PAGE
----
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Sunday, September 19, 2021

Cup dreams still alive for veterans facing closing windows

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From Ernie Banks to Dan Marino to Stockton and Malone and on and on and on, all sports have many all-time great players who seemed destined to win a championship, yet whose teams never quite got there. The current NHL is certainly not void of big names that fit this category. Only one player who is in this elite category is still playing, but there are several players on the remaining three teams who are over 30 and facing a rapidly closing window. Here’s a quick look at the players who are probably a little hungrier than most as they search for the Holy Grail of hockey, Lord Stanley’s Cup.

#10 Jay Beagle (age 32) – For a decade, the Washington Capitals have been relevant. Superstars have come and gone, but as we know, to win it all, the contribution of role players is paramount. Beagle has been a steady two-way player for 10 seasons and with 78 playoff games under his belt, chances are he is feeling the angst of that one missing piece.

#9 Anton Stralman (31) – Quiet and steady, this “defense first” defenseman has logged 102 playoff games and is a rock on the Tampa Bay Lightning blue line. Not a lot of fanfare and not a lot of flash, but his sound fundamentals make him invaluable for playoff hockey. He is certainly a player who warrants a championship ring.

#8 Ryan Callahan (32) – As a player who plays more physical than someone his size (5’10, 187 lbs) should, the oft injured Lightning right wing has poured a lot of heart and soul into a 13 year career that includes nine postseasons and 117 games. Amidst his high energy and grit, it sometimes gets lost that Callahan is a solid offensive player as well.

#7 TJ Oshie (31) – This former St. Louis Blue seemed like a perfect fit when the Capitals landed him via trade on July 2, 2015. With ten seasons in the books, time is suddenly of the essence for this solid two-way player. Despite going further in the playoffs than he ever has, anything short of a championship would certainly be a bitter pill to swallow.

#6 Braydon Coburn (33) – A 13 season veteran, this former Flyer provides a big, rugged presence on the Lightning blue line. In his ninth playoff season, he has logged 130 playoff games in his career and he’s gotta be chomping at the bit to finally get over the hump.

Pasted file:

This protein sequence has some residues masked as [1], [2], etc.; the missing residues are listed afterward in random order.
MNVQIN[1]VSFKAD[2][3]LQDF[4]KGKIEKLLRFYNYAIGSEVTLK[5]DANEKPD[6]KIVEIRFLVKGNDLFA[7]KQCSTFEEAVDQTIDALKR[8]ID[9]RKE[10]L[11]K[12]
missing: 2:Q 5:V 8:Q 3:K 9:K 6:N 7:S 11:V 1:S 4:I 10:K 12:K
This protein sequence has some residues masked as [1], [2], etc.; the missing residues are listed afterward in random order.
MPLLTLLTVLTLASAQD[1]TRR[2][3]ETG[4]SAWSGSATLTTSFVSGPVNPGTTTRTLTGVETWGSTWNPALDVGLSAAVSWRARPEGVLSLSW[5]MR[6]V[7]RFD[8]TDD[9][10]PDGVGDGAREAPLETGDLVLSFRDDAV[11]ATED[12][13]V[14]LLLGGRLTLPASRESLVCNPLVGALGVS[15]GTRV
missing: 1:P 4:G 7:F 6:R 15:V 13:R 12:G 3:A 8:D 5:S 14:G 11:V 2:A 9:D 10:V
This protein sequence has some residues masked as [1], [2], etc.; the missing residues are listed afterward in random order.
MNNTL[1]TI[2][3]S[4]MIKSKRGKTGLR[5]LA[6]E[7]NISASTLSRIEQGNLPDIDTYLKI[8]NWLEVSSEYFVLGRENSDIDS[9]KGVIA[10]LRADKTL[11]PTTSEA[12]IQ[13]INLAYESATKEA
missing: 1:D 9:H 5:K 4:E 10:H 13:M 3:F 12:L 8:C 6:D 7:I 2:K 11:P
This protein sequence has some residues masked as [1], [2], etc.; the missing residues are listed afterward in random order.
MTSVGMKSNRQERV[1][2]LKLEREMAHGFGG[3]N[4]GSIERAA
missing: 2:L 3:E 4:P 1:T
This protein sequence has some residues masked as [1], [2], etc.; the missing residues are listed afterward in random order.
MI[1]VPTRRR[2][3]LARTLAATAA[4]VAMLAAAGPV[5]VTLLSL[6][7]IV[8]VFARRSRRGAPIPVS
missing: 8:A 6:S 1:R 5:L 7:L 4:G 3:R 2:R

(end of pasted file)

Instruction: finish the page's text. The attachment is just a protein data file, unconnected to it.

#5 Matt Niskanen (31) – It’s hard to believe this 11 year veteran never won a ring. He played four seasons in Pittsburgh. The Penguins won three of the last nine Cups, but none during his tenure. His move to the Capitals in 2014 seemed to be the missing piece, but three empty seasons later, there may be a “now or never” feel for him and the Caps as they embark on a must win game six in the Eastern Conference finals.

#4 James Neal (30) – Like Niskanen, Neal spent four seasons in Pittsburgh during their non-cup years. Now part of the miracle Vegas Golden Knights team, Neal has a chance to put a stamp on a solid ten year career that includes 263 career goals and 495 points.

#3 Dan Girardi (34) – The epitome of heart and soul, Girardi went undrafted in 2003, yet has put together a terrific 12 year career including 11 playoff runs. His 137 postseason games are more than anyone on this list. His willingness to play through pain and injury caused late season breakdowns that ultimately led to his dismissal by the NY Rangers. The Lightning seized the opportunity to add the stay at home defenseman and he is now on the verge of playing for perhaps one last shot to skate around with the Stanley Cup.

#2 Nicklas Backstrom (30) – With 11 seasons of excellence under his belt, this extraordinary playmaker has compiled 590 assists to go with 209 goals, plus 84 points (29 G, 55 A) in 109 playoff games. His much celebrated teammate, Alexander Ovechkin (more on him to follow) overshadows the accomplishments of this steady Capital, but it’s hard to mention one without the other as they seek to remove themselves from that list of greats without a championship.

#1 Alexander Ovechkin (32) – The face of the franchise since his 2005 arrival in Washington, clearly he is the best active NHL player who has never won a Stanley Cup. The Great 8 is closer than he’s ever been but close will never be good enough at this stage of his certain Hall-of-Fame career. His career numbers are all world, but his outstanding post season numbers in 114 games (57 G, 54 A) are also more than deserving of at least one championship. Since the arrival of Coach Barry Trotz, he has also become a much better defensive player. History is not always kind to all-time greats without a championship. For Ovechkin’s sake lets hope that history gets delayed at least one more round and the window closes slow enough to allow him at least one final chance to climb through.

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